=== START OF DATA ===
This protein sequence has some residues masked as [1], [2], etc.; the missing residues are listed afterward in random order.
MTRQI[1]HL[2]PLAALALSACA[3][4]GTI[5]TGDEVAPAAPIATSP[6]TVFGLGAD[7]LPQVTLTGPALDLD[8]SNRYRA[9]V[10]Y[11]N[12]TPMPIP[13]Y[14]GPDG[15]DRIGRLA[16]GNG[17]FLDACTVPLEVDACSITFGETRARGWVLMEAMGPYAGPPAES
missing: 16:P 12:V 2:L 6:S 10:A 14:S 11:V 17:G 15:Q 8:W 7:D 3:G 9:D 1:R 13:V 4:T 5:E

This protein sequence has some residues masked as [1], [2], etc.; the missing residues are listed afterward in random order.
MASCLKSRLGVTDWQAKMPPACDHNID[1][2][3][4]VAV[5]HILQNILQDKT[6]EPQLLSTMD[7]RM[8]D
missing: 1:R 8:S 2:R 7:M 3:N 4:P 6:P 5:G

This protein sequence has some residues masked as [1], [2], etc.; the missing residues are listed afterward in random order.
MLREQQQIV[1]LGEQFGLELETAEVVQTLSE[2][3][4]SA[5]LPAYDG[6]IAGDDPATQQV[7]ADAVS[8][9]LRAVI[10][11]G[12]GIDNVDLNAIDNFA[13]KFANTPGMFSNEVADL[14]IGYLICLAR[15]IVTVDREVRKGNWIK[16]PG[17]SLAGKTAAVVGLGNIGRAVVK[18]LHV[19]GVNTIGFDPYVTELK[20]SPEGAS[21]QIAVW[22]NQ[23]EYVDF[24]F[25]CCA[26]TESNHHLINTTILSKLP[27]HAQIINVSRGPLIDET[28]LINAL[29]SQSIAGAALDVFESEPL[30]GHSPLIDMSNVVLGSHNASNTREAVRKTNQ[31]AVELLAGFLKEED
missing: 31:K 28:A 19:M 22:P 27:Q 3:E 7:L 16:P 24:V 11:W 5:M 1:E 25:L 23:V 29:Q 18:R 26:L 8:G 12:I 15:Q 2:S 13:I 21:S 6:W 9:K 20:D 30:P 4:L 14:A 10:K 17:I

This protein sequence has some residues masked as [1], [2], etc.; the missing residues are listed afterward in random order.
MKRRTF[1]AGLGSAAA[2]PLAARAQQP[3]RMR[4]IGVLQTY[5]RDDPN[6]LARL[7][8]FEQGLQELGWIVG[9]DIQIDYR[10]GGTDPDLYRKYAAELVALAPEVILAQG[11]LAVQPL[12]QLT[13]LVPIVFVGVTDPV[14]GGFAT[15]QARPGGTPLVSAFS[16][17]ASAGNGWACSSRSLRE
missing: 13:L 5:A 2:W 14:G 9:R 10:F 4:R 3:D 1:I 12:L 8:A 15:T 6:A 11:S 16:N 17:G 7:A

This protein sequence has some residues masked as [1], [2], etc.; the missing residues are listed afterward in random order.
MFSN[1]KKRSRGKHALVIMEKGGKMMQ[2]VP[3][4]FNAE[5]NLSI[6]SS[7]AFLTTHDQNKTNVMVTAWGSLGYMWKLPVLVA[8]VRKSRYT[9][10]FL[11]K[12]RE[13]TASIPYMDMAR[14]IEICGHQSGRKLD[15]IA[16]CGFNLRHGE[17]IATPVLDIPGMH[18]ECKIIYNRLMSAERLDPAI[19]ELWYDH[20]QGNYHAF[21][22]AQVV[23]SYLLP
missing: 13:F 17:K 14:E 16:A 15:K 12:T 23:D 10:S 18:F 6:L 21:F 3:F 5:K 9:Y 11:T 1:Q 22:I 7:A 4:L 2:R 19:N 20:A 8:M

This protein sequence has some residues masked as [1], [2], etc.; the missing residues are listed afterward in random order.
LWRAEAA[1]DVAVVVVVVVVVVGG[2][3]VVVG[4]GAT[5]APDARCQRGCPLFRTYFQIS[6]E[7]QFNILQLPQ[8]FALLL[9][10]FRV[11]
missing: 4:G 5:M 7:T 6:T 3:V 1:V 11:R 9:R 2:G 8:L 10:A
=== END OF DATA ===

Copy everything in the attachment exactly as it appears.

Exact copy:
This protein sequence has some residues masked as [1], [2], etc.; the missing residues are listed afterward in random order.
MTRQI[1]HL[2]PLAALALSACA[3][4]GTI[5]TGDEVAPAAPIATSP[6]TVFGLGAD[7]LPQVTLTGPALDLD[8]SNRYRA[9]V[10]Y[11]N[12]TPMPIP[13]Y[14]GPDG[15]DRIGRLA[16]GNG[17]FLDACTVPLEVDACSITFGETRARGWVLMEAMGPYAGPPAES
missing: 16:P 12:V 2:L 6:S 10:A 14:S 11:V 17:G 15:Q 8:W 7:D 3:G 9:D 1:R 13:V 4:T 5:E

This protein sequence has some residues masked as [1], [2], etc.; the missing residues are listed afterward in random order.
MASCLKSRLGVTDWQAKMPPACDHNID[1][2][3][4]VAV[5]HILQNILQDKT[6]EPQLLSTMD[7]RM[8]D
missing: 1:R 8:S 2:R 7:M 3:N 4:P 6:P 5:G

This protein sequence has some residues masked as [1], [2], etc.; the missing residues are listed afterward in random order.
MLREQQQIV[1]LGEQFGLELETAEVVQTLSE[2][3][4]SA[5]LPAYDG[6]IAGDDPATQQV[7]ADAVS[8][9]LRAVI[10][11]G[12]GIDNVDLNAIDNFA[13]KFANTPGMFSNEVADL[14]IGYLICLAR[15]IVTVDREVRKGNWIK[16]PG[17]SLAGKTAAVVGLGNIGRAVVK[18]LHV[19]GVNTIGFDPYVTELK[20]SPEGAS[21]QIAVW[22]NQ[23]EYVDF[24]F[25]CCA[26]TESNHHLINTTILSKLP[27]HAQIINVSRGPLIDET[28]LINAL[29]SQSIAGAALDVFESEPL[30]GHSPLIDMSNVVLGSHNASNTREAVRKTNQ[31]AVELLAGFLKEED
missing: 31:K 28:A 19:M 22:P 27:Q 3:E 7:L 16:P 24:V 11:W 5:M 1:E 25:L 23:V 29:Q 18:R 26:L 8:G 12:I 15:Q 2:S 13:I 21:S 6:W 9:K 20:D 30:P 4:L 14:A 10:K 17:I

This protein sequence has some residues masked as [1], [2], etc.; the missing residues are listed afterward in random order.
MKRRTF[1]AGLGSAAA[2]PLAARAQQP[3]RMR[4]IGVLQTY[5]RDDPN[6]LARL[7][8]FEQGLQELGWIVG[9]DIQIDYR[10]GGTDPDLYRKYAAELVALAPEVILAQG[11]LAVQPL[12]QLT[13]LVPIVFVGVTDPV[14]GGFAT[15]QARPGGTPLVSAFS[16][17]ASAGNGWACSSRSLRE
missing: 13:L 5:A 2:W 14:G 9:R 10:F 4:R 3:D 1:I 12:L 8:A 15:T 6:A 11:S 16:N 17:G 7:A

This protein sequence has some residues masked as [1], [2], etc.; the missing residues are listed afterward in random order.
MFSN[1]KKRSRGKHALVIMEKGGKMMQ[2]VP[3][4]FNAE[5]NLSI[6]SS[7]AFLTTHDQNKTNVMVTAWGSLGYMWKLPVLVA[8]VRKSRYT[9][10]FL[11]K[12]RE[13]TASIPYMDMAR[14]IEICGHQSGRKLD[15]IA[16]CGFNLRHGE[17]IATPVLDIPGMH[18]ECKIIYNRLMSAERLDPAI[19]ELWYDH[20]QGNYHAF[21][22]AQVV[23]SYLLP
missing: 13:F 17:K 14:E 16:A 15:K 12:T 23:D 10:S 18:F 6:L 21:F 3:F 5:K 9:Y 11:T 1:Q 22:I 7:A 4:L 2:R 19:N 20:A 8:M

This protein sequence has some residues masked as [1], [2], etc.; the missing residues are listed afterward in random order.
LWRAEAA[1]DVAVVVVVVVVVVGG[2][3]VVVG[4]GAT[5]APDARCQRGCPLFRTYFQIS[6]E[7]QFNILQLPQ[8]FALLL[9][10]FRV[11]
missing: 4:G 5:M 7:T 6:T 3:V 1:V 11:R 9:R 2:G 8:L 10:A